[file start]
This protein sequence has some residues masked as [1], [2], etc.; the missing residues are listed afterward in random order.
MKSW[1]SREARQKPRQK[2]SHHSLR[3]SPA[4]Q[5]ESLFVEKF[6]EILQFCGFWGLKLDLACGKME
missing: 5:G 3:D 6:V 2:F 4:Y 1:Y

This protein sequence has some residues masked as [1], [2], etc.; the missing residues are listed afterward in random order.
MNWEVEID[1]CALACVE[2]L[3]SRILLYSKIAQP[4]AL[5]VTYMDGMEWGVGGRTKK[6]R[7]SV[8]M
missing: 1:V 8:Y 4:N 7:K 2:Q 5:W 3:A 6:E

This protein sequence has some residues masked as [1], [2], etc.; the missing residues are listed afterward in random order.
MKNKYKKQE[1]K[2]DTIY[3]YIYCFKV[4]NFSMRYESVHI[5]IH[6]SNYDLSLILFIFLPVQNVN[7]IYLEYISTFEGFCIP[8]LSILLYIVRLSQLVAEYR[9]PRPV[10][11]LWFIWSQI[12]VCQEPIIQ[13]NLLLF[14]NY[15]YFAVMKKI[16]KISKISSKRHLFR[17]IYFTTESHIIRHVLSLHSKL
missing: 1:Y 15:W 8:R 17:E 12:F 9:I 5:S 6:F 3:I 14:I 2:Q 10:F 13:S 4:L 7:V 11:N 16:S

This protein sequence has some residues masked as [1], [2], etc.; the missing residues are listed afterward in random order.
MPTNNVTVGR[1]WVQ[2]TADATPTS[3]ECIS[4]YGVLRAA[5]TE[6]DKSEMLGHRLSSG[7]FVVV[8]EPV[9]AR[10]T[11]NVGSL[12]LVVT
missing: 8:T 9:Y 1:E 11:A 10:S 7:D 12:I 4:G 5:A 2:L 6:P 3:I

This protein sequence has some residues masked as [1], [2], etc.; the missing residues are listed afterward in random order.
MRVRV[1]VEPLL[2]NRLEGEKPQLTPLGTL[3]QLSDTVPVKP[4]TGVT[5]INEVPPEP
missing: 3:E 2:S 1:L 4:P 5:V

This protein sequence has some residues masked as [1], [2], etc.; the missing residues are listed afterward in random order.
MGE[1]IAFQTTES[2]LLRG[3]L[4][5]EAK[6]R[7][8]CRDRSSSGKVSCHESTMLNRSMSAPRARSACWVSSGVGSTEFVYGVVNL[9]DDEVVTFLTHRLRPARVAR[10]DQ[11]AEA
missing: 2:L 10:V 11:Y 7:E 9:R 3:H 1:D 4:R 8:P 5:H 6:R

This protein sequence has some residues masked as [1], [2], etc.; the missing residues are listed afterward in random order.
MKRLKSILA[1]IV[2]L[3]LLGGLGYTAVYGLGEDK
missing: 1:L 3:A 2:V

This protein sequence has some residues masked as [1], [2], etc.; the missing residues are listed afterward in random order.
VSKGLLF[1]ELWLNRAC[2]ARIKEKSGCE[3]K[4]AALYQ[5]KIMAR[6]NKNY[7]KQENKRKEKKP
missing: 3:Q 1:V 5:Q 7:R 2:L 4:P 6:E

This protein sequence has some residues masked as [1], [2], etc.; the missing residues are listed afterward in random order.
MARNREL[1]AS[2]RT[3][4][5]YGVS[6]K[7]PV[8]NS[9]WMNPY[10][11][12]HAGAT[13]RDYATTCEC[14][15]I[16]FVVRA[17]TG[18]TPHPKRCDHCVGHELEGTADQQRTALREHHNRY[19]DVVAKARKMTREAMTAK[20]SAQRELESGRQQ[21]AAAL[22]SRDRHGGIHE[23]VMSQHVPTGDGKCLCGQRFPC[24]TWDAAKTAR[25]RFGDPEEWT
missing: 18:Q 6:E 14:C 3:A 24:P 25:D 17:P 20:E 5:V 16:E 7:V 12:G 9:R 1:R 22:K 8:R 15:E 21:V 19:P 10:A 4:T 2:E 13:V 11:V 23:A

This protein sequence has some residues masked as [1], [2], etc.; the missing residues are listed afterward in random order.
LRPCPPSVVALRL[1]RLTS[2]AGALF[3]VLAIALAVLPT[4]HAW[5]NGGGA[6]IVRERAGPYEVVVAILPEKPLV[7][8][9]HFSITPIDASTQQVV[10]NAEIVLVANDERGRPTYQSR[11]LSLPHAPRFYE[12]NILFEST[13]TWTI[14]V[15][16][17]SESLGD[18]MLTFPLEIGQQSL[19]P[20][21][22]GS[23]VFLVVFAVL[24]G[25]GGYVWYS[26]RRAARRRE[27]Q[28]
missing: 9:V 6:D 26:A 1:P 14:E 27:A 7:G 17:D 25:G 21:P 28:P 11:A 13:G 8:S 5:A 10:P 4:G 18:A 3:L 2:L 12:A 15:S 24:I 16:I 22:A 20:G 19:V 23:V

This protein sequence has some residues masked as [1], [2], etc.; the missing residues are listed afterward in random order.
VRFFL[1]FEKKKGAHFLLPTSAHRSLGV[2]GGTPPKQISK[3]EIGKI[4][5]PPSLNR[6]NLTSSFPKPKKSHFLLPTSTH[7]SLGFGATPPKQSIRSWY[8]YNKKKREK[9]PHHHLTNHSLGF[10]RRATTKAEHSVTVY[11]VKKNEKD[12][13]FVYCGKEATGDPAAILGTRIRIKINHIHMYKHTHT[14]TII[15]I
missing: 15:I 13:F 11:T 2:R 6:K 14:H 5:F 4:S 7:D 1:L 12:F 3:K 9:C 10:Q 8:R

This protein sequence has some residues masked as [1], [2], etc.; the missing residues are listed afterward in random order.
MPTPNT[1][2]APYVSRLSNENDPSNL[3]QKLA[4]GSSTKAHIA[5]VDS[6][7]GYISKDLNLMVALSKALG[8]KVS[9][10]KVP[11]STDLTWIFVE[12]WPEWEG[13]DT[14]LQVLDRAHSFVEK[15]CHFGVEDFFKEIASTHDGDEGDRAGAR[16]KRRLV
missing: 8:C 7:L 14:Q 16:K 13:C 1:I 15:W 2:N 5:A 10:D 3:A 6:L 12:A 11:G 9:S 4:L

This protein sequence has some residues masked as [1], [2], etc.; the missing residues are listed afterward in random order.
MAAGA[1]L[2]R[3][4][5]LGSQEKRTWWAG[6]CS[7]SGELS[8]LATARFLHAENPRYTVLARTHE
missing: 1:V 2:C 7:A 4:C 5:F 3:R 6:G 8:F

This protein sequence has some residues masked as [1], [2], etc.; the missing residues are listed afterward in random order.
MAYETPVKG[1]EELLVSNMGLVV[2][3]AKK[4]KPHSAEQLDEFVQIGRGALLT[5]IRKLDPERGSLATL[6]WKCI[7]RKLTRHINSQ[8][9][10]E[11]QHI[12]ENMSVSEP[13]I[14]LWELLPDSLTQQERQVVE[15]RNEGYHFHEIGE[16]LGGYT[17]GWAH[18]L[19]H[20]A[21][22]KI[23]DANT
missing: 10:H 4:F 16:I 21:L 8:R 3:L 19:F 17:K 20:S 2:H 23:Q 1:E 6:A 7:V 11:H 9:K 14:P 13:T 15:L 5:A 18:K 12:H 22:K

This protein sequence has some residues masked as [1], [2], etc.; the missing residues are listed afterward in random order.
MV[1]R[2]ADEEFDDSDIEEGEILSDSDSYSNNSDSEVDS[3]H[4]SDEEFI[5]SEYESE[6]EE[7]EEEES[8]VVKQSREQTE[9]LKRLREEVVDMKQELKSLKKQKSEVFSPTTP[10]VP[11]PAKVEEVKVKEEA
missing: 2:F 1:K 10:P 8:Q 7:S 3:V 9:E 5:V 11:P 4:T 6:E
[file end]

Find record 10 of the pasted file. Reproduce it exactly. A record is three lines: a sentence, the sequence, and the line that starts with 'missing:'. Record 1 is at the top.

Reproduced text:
This protein sequence has some residues masked as [1], [2], etc.; the missing residues are listed afterward in random order.
LRPCPPSVVALRL[1]RLTS[2]AGALF[3]VLAIALAVLPT[4]HAW[5]NGGGA[6]IVRERAGPYEVVVAILPEKPLV[7][8][9]HFSITPIDASTQQVV[10]NAEIVLVANDERGRPTYQSR[11]LSLPHAPRFYE[12]NILFEST[13]TWTI[14]V[15][16][17]SESLGD[18]MLTFPLEIGQQSL[19]P[20][21][22]GS[23]VFLVVFAVL[24]G[25]GGYVWYS[26]RRAARRRE[27]Q[28]
missing: 9:V 6:D 26:A 1:P 14:E 27:A 7:G 17:D 25:G 21:P 28:P 11:A 13:G 8:S 5:A 10:P 4:G 18:A 3:L 2:L 12:A 15:S 24:I 16:I 22:A 20:G 19:V 23:V